A day learning from Charlie Munger…

Like all normal people, I spent Bank Holiday Monday reading through Charlie Munger’s speeches and making notes. Here is what I learnt about his ideas and mental models:

The Fundamentals
  1. Stay away from ideology – being 100% sure on hard issues makes you a lousy thinker.
  2. Figure where you have an edge, then play there and only there. Figure out where your own aptitudes are and play within your own circle of competence. If you find a niche area where you can specialise, then with will, intelligence and discipline you can master the art.
  3. Know what you know and what you don’t know. When you don’t know, don’t be afraid to say so. Get rid of people who always confidently answer questions about which they don’t have any real knowledge.
  4. Think things through backwards as well as forwards: if you’re looking for a plan to improve sales, what would make sales worse? Eliminate those.
  5. What always wins is incentives – make sure the incentives are right for people to help you achieve your goal.
  6. Always try to disprove your assumptions. Train yourself away from confirmation bias. Like Darwin, practice diligent, objective curiosity.
  7. Braun’s Five W’s: Who, What, Where, When and Why – when telling someone to do something, give all 5 W’s. Especially WHY. If you always tell people why they will understand it better, they will consider it more important and they will be more likely to comply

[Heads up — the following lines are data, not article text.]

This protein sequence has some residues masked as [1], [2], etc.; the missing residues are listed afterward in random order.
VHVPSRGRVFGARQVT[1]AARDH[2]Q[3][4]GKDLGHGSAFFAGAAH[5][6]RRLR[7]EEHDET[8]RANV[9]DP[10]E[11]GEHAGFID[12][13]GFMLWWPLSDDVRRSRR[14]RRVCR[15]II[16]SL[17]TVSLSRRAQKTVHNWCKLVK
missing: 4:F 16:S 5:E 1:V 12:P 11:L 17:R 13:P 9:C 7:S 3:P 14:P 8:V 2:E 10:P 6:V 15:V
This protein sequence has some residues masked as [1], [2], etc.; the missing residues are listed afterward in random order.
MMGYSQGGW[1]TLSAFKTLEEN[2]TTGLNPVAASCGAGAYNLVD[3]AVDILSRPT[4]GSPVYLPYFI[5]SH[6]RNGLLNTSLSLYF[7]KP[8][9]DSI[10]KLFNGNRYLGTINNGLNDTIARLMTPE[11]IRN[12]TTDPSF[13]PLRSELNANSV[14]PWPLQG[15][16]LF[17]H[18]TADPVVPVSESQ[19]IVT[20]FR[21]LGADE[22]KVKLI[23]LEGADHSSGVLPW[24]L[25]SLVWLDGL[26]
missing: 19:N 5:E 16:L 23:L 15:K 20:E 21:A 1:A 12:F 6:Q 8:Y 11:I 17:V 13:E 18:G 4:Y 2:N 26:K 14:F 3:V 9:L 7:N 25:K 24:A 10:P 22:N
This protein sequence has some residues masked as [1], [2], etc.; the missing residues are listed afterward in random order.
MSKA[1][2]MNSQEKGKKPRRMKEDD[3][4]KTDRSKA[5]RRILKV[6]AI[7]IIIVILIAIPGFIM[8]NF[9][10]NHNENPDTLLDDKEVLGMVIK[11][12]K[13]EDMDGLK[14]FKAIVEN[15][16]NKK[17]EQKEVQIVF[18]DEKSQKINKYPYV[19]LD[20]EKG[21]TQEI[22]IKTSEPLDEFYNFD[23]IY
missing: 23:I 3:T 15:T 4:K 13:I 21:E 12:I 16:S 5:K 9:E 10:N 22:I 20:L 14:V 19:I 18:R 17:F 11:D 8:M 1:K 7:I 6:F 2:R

1. Use graphs to express data, humans process them better.
  2. Compound Interest
  3. Probability Theory
  4. Decision Trees
  5. Accounting – the basics and its limitations
  6. Pareto Principle
  7. Normal distribution – the bell curve
  8. In nature and in business, specialisation is key
  9. Advantages of scale are ungodly important
  10. Brand power is hard to beat – people trust a recognised brand
  11. Things tend towards winner takes all, therefore it pays to be #1, #2 or out
  12. Disadvantages of scale: others can specialise to a specific part of your broad customer base and provide better service.
  13. Another disadvantage: bureaucracy and territoriality. You get layers of management and associated costs that nobody needs. They are too slow to make decisions and nimbler people run circles around them. They get comfortable and no one brings unwelcome reality to the boss.
  14. Scale + fanaticism evolve to be very powerful. Sam Walton invented practically nothing, but he copied everything anybody else did that was smart – and he did it with more fanaticism and better employee manipulation.
  15. Anticipating the effects of competition: In some industries eg airlines, the companies will undercut eachother until no one makes any money. In others eg cereal, they won’t. No idea why the difference occurs.
  16. Trademarks and exclusivity rights are a great thing – use them.
  17. You have to discern when technology will help or hurt. In commodity businesses, the advances go to the customers alone – the capital outlay results in cost reductions but also price reductions.
  18. Early birds to new technology have huge advantages – they can surf the wave for a long time